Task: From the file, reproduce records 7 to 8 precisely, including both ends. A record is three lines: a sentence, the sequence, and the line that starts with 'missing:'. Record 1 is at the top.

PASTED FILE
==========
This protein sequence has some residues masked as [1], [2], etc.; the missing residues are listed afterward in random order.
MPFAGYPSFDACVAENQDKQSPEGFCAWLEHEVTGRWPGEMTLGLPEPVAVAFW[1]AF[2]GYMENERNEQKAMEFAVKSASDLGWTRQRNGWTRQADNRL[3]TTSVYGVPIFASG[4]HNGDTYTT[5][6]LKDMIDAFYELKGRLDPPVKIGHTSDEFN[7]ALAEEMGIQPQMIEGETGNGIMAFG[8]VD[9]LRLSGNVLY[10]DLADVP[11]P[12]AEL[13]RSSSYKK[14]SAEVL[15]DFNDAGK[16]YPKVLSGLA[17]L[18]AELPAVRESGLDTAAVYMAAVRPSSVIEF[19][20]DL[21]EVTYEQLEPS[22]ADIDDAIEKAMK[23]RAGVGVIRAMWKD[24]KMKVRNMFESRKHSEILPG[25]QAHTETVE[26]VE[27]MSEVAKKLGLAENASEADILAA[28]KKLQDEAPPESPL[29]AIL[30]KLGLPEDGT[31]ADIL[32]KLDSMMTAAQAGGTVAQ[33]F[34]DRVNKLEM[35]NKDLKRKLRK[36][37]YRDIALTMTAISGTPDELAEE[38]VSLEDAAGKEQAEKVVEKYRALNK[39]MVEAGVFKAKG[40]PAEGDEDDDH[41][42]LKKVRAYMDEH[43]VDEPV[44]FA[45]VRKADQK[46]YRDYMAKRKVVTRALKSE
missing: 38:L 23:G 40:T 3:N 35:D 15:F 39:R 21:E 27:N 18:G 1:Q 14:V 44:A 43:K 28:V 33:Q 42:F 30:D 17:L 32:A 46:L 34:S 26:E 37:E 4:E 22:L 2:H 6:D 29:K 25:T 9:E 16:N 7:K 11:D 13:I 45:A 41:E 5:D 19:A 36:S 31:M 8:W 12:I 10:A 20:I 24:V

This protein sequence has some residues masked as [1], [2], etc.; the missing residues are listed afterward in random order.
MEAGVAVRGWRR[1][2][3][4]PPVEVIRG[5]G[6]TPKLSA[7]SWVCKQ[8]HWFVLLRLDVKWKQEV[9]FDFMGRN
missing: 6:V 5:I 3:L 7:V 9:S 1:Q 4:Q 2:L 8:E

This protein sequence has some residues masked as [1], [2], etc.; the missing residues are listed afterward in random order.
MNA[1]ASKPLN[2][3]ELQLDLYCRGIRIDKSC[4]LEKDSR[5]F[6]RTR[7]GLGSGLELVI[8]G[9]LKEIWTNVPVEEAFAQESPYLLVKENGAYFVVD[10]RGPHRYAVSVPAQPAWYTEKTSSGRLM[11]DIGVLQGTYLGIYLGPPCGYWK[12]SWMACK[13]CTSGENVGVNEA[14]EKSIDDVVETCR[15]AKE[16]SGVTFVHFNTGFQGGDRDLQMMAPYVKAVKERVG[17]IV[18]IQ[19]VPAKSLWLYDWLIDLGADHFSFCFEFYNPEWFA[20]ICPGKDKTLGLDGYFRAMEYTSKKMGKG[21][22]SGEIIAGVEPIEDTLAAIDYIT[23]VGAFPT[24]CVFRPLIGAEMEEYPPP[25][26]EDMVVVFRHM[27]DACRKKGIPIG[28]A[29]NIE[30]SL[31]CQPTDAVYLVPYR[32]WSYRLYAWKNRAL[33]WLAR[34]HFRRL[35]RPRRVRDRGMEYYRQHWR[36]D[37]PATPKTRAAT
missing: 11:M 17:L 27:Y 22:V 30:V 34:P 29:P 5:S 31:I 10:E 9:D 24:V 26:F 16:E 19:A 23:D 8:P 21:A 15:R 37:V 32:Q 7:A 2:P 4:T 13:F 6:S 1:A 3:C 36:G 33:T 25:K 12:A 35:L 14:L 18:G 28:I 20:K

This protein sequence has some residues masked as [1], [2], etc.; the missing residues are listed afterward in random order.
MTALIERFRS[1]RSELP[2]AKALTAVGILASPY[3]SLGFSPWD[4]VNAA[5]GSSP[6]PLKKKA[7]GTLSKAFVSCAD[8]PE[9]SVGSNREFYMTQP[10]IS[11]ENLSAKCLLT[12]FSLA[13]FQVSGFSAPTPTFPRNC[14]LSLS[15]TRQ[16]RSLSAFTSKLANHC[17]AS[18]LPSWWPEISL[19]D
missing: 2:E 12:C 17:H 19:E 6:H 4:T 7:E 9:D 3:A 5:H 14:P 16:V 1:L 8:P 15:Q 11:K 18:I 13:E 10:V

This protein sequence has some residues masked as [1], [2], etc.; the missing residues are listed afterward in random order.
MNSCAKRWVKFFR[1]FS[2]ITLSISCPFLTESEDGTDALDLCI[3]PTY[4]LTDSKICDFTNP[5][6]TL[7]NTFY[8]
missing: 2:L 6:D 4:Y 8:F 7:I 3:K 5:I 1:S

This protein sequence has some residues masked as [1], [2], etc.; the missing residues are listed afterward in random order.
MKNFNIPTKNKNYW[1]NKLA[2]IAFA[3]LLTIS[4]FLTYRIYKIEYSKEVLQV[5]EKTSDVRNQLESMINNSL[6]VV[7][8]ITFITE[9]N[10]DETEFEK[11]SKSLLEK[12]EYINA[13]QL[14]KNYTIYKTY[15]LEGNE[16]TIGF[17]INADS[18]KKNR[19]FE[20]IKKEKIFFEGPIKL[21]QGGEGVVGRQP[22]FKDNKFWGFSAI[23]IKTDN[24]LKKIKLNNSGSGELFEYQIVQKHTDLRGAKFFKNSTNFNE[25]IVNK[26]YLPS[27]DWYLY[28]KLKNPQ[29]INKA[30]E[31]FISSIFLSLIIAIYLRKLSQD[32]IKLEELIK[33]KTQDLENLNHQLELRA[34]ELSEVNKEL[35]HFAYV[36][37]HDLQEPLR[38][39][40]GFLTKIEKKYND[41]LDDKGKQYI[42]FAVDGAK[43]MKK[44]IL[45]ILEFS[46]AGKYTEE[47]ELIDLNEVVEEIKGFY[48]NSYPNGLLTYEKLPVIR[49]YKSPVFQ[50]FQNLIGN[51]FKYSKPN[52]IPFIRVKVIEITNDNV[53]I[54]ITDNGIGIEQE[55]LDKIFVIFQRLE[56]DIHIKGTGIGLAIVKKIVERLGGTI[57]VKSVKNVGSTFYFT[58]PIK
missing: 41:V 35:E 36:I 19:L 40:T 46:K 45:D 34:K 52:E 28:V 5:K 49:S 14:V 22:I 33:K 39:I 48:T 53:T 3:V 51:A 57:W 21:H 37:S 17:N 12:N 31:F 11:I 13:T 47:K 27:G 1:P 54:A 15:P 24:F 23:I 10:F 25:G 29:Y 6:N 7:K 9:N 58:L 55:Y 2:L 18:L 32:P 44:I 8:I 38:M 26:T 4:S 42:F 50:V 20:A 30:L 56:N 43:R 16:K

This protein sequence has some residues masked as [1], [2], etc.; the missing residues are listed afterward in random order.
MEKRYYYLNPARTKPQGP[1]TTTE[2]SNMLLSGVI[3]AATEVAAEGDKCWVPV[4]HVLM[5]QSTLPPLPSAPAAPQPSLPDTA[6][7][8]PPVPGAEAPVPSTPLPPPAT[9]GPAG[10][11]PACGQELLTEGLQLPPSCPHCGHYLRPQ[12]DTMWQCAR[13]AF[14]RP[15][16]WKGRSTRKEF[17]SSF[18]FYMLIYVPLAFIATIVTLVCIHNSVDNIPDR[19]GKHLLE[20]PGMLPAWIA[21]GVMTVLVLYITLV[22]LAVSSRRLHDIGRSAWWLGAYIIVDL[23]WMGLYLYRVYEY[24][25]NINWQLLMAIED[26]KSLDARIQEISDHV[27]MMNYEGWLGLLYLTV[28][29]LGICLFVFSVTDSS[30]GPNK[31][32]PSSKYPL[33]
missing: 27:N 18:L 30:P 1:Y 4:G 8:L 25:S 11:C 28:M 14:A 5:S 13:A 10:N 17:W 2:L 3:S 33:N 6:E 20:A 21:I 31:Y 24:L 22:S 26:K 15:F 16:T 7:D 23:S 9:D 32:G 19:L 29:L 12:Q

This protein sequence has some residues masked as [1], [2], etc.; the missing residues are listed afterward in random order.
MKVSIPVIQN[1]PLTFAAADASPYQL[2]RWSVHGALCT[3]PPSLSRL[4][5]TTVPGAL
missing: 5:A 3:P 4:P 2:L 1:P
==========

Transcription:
This protein sequence has some residues masked as [1], [2], etc.; the missing residues are listed afterward in random order.
MEKRYYYLNPARTKPQGP[1]TTTE[2]SNMLLSGVI[3]AATEVAAEGDKCWVPV[4]HVLM[5]QSTLPPLPSAPAAPQPSLPDTA[6][7][8]PPVPGAEAPVPSTPLPPPAT[9]GPAG[10][11]PACGQELLTEGLQLPPSCPHCGHYLRPQ[12]DTMWQCAR[13]AF[14]RP[15][16]WKGRSTRKEF[17]SSF[18]FYMLIYVPLAFIATIVTLVCIHNSVDNIPDR[19]GKHLLE[20]PGMLPAWIA[21]GVMTVLVLYITLV[22]LAVSSRRLHDIGRSAWWLGAYIIVDL[23]WMGLYLYRVYEY[24][25]NINWQLLMAIED[26]KSLDARIQEISDHV[27]MMNYEGWLGLLYLTV[28][29]LGICLFVFSVTDSS[30]GPNK[31][32]PSSKYPL[33]
missing: 27:N 18:L 30:P 1:Y 4:G 8:L 25:S 11:C 28:M 14:A 5:S 13:A 10:N 17:W 2:L 3:S 33:N 6:E 20:A 21:I 31:Y 24:L 22:S 26:K 15:F 16:T 7:D 23:S 9:D 32:G 19:L 29:L 12:Q

This protein sequence has some residues masked as [1], [2], etc.; the missing residues are listed afterward in random order.
MKVSIPVIQN[1]PLTFAAADASPYQL[2]RWSVHGALCT[3]PPSLSRL[4][5]TTVPGAL
missing: 5:A 3:P 4:P 2:L 1:P